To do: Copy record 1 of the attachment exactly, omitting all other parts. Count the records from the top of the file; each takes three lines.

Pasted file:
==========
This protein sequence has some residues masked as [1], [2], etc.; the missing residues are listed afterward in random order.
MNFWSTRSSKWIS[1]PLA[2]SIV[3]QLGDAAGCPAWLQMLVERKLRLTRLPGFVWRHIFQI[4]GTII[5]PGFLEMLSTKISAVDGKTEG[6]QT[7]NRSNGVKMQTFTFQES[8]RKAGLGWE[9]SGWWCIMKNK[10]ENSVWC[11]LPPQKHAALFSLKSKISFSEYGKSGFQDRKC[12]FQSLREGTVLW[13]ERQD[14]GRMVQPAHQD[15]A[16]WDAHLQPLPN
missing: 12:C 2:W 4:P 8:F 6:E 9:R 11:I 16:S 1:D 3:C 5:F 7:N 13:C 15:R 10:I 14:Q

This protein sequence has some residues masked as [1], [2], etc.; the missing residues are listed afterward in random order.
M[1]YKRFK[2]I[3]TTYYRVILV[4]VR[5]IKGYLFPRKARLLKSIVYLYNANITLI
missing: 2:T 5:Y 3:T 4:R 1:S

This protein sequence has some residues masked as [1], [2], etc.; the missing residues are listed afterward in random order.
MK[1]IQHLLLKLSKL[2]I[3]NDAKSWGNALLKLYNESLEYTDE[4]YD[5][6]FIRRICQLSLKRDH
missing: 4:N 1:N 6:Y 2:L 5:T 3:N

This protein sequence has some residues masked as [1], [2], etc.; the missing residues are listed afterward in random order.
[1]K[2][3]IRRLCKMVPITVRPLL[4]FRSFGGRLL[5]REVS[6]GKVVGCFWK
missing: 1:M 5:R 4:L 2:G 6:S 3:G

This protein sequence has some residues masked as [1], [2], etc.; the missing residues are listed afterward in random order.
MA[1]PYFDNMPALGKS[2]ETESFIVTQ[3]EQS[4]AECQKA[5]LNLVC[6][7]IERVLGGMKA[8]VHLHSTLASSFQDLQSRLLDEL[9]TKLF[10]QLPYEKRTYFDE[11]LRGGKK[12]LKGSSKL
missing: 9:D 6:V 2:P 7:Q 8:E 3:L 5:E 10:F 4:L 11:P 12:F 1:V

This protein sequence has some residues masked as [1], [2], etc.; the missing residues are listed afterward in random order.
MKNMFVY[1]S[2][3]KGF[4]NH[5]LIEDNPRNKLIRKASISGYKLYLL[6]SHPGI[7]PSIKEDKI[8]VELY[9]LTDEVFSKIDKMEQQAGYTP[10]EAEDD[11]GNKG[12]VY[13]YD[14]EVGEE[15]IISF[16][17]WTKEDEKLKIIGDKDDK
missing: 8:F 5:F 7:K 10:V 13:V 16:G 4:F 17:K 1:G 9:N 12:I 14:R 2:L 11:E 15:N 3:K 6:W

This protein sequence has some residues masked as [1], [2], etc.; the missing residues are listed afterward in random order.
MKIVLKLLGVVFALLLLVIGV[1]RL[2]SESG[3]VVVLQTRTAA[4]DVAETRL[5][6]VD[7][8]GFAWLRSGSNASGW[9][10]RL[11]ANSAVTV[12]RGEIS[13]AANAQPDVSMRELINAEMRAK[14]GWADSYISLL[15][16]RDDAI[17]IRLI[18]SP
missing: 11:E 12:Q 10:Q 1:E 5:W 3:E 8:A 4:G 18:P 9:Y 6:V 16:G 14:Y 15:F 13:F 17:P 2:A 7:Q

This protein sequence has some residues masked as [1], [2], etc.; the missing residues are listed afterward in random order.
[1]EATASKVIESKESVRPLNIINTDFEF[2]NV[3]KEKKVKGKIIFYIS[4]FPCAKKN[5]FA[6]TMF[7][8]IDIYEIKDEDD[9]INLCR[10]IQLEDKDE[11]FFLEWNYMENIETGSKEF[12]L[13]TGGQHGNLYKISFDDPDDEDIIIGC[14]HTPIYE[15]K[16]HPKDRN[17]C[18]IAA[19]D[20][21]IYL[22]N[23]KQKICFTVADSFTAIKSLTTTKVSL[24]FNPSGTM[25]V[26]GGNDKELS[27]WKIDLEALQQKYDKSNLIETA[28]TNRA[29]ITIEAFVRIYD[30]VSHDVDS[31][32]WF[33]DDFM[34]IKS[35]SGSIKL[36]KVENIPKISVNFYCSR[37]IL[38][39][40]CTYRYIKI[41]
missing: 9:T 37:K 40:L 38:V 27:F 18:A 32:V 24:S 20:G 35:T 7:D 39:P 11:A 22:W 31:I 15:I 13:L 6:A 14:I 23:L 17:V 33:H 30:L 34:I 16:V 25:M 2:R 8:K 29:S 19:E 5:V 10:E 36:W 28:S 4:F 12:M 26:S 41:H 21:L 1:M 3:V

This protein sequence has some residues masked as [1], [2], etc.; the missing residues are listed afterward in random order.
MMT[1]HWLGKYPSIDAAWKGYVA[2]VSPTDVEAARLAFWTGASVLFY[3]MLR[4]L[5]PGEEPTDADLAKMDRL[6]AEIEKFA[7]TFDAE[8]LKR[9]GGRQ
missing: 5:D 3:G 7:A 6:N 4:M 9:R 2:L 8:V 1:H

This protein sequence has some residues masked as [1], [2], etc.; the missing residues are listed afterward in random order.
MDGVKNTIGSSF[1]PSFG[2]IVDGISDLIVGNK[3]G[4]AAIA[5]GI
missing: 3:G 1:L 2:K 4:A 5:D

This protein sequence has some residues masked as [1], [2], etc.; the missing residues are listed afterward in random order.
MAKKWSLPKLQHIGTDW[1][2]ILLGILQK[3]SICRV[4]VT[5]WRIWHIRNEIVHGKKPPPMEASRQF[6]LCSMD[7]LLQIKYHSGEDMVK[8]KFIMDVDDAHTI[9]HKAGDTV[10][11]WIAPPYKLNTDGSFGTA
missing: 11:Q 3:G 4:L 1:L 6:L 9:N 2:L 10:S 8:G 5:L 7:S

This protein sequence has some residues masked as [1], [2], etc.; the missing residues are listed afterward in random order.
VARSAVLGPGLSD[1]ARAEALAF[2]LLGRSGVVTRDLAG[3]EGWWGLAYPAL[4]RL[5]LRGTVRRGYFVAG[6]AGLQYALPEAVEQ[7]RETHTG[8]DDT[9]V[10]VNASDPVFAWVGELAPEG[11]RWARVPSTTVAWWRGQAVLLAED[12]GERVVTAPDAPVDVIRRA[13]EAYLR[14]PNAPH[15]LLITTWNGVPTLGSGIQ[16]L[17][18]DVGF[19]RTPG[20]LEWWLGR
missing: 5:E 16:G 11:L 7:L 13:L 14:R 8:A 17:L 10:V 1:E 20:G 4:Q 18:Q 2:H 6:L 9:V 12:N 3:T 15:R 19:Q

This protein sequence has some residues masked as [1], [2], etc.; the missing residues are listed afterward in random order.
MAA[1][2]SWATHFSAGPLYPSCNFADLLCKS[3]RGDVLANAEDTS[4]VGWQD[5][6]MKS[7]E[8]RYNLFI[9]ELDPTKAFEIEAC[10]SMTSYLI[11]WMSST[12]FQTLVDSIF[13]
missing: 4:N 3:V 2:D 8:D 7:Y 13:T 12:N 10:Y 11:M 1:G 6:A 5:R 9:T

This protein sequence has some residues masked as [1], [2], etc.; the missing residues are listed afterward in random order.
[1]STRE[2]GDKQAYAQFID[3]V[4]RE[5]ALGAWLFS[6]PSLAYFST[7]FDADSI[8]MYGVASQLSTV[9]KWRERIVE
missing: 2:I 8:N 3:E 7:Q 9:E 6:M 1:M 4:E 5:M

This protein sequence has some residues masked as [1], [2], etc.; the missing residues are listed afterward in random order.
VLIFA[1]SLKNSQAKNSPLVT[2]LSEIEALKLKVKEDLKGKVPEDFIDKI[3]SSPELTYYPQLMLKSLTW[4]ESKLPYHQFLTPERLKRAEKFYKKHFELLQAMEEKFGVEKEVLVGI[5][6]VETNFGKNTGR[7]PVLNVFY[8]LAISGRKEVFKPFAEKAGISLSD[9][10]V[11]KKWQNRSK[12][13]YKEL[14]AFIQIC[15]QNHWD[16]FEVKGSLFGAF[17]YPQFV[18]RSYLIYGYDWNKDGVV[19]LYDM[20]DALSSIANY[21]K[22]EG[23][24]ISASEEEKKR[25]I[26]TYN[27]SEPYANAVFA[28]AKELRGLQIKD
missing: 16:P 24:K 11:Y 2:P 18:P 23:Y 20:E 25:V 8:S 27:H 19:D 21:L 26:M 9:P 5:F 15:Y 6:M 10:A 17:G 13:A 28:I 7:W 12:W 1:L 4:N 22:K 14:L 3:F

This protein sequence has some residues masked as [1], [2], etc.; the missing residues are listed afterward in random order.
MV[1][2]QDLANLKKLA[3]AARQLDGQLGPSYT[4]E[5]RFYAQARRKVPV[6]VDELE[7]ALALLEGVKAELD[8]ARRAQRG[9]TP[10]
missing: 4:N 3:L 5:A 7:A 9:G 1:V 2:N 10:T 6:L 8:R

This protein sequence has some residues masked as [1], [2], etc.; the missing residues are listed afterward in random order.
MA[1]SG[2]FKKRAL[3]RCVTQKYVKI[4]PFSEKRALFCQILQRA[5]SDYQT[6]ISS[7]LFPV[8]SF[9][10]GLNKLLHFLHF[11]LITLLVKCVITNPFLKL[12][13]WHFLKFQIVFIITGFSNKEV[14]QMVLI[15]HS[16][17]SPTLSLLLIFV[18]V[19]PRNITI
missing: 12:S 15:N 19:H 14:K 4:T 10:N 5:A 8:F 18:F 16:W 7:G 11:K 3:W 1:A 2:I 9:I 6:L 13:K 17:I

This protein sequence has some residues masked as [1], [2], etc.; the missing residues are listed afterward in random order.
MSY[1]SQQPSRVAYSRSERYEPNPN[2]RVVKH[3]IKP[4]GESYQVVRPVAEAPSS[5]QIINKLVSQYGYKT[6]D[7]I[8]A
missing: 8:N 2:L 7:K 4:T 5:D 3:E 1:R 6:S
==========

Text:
This protein sequence has some residues masked as [1], [2], etc.; the missing residues are listed afterward in random order.
MNFWSTRSSKWIS[1]PLA[2]SIV[3]QLGDAAGCPAWLQMLVERKLRLTRLPGFVWRHIFQI[4]GTII[5]PGFLEMLSTKISAVDGKTEG[6]QT[7]NRSNGVKMQTFTFQES[8]RKAGLGWE[9]SGWWCIMKNK[10]ENSVWC[11]LPPQKHAALFSLKSKISFSEYGKSGFQDRKC[12]FQSLREGTVLW[13]ERQD[14]GRMVQPAHQD[15]A[16]WDAHLQPLPN
missing: 12:C 2:W 4:P 8:F 6:E 9:R 11:I 16:S 1:D 3:C 5:F 7:N 13:C 15:R 10:I 14:Q